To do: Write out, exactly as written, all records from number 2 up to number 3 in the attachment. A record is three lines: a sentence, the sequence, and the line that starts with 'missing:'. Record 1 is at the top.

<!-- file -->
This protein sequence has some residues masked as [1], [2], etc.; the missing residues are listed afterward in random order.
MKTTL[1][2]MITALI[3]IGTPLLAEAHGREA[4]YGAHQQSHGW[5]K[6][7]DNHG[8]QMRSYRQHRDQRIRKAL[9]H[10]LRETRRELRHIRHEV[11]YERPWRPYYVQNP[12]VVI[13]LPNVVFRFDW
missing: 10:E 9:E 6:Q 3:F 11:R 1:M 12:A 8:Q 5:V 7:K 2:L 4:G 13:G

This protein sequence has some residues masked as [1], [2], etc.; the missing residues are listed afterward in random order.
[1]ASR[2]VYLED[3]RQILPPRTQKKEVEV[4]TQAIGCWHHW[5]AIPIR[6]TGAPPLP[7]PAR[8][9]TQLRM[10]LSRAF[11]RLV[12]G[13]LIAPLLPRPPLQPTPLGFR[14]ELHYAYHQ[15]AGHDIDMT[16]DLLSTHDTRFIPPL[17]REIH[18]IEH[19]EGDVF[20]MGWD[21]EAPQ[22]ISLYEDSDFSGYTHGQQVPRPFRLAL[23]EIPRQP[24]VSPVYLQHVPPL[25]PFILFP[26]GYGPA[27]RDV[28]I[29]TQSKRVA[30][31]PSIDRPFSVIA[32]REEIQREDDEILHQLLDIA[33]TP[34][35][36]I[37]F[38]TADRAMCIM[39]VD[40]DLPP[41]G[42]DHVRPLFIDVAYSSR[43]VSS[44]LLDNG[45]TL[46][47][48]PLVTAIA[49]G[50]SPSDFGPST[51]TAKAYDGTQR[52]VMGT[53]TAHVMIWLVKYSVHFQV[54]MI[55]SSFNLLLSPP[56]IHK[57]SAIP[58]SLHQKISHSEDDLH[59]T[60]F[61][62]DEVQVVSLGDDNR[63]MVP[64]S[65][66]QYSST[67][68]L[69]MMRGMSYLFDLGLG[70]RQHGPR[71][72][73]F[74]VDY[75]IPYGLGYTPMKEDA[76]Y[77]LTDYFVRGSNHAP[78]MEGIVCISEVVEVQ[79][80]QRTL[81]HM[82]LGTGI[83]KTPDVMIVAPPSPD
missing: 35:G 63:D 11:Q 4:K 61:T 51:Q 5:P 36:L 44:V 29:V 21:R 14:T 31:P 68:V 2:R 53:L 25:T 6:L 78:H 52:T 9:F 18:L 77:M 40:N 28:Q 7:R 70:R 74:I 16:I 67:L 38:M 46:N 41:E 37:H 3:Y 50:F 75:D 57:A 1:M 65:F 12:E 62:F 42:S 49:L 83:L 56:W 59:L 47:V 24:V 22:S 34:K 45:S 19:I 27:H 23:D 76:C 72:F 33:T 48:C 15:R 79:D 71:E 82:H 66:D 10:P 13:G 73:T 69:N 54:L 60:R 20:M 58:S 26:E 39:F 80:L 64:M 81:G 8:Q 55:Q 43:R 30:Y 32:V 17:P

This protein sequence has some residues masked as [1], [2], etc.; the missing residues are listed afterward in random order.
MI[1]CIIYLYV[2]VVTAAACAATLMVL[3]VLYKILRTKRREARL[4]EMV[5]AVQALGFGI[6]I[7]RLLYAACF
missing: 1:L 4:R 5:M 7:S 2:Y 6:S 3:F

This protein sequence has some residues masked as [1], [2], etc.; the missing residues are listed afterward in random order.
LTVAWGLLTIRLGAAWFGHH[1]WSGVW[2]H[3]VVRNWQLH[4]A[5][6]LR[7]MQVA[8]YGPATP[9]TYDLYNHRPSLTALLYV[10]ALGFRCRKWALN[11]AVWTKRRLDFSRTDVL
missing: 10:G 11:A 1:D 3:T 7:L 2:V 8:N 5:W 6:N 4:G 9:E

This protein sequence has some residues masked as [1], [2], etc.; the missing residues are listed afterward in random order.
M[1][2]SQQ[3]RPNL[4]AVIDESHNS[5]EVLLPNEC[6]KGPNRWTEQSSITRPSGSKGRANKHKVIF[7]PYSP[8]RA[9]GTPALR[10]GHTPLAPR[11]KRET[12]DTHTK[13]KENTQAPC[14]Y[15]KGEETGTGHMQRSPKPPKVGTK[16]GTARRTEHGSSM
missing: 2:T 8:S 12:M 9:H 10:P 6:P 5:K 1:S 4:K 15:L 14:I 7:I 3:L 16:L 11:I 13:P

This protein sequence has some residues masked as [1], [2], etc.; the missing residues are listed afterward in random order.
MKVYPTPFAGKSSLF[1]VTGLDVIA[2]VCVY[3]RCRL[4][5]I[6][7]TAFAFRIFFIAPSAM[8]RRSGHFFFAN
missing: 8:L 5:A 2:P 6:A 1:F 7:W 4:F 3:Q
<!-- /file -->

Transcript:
This protein sequence has some residues masked as [1], [2], etc.; the missing residues are listed afterward in random order.
[1]ASR[2]VYLED[3]RQILPPRTQKKEVEV[4]TQAIGCWHHW[5]AIPIR[6]TGAPPLP[7]PAR[8][9]TQLRM[10]LSRAF[11]RLV[12]G[13]LIAPLLPRPPLQPTPLGFR[14]ELHYAYHQ[15]AGHDIDMT[16]DLLSTHDTRFIPPL[17]REIH[18]IEH[19]EGDVF[20]MGWD[21]EAPQ[22]ISLYEDSDFSGYTHGQQVPRPFRLAL[23]EIPRQP[24]VSPVYLQHVPPL[25]PFILFP[26]GYGPA[27]RDV[28]I[29]TQSKRVA[30][31]PSIDRPFSVIA[32]REEIQREDDEILHQLLDIA[33]TP[34][35][36]I[37]F[38]TADRAMCIM[39]VD[40]DLPP[41]G[42]DHVRPLFIDVAYSSR[43]VSS[44]LLDNG[45]TL[46][47][48]PLVTAIA[49]G[50]SPSDFGPST[51]TAKAYDGTQR[52]VMGT[53]TAHVMIWLVKYSVHFQV[54]MI[55]SSFNLLLSPP[56]IHK[57]SAIP[58]SLHQKISHSEDDLH[59]T[60]F[61][62]DEVQVVSLGDDNR[63]MVP[64]S[65][66]QYSST[67][68]L[69]MMRGMSYLFDLGLG[70]RQHGPR[71][72][73]F[74]VDY[75]IPYGLGYTPMKEDA[76]Y[77]LTDYFVRGSNHAP[78]MEGIVCISEVVEVQ[79][80]QRTL[81]HM[82]LGTGI[83]KTPDVMIVAPPSPD
missing: 35:G 63:D 11:Q 4:K 61:T 51:Q 5:P 36:L 44:V 29:V 21:R 14:T 31:P 68:V 2:R 53:L 25:T 6:L 78:H 52:T 9:F 18:L 77:M 40:N 28:Q 7:R 70:R 74:I 16:I 67:L 38:M 46:N 41:E 37:H 3:Y 50:F 75:D 57:A 1:M 65:F 12:E 62:F 42:S 49:L 83:L 56:W 59:L 47:V 24:V 22:S 34:K 45:S 19:I 27:H 23:D 76:C 72:F 33:T 48:C 15:R 79:D 71:E 82:H 66:D 10:P 13:G 73:T 69:N 54:L 60:R 20:M 58:S 26:E 39:F 80:L 64:M 81:G 8:Q 55:Q 43:R 30:Y 32:V 17:P

This protein sequence has some residues masked as [1], [2], etc.; the missing residues are listed afterward in random order.
MI[1]CIIYLYV[2]VVTAAACAATLMVL[3]VLYKILRTKRREARL[4]EMV[5]AVQALGFGI[6]I[7]RLLYAACF
missing: 1:L 4:R 5:M 7:S 2:Y 6:S 3:F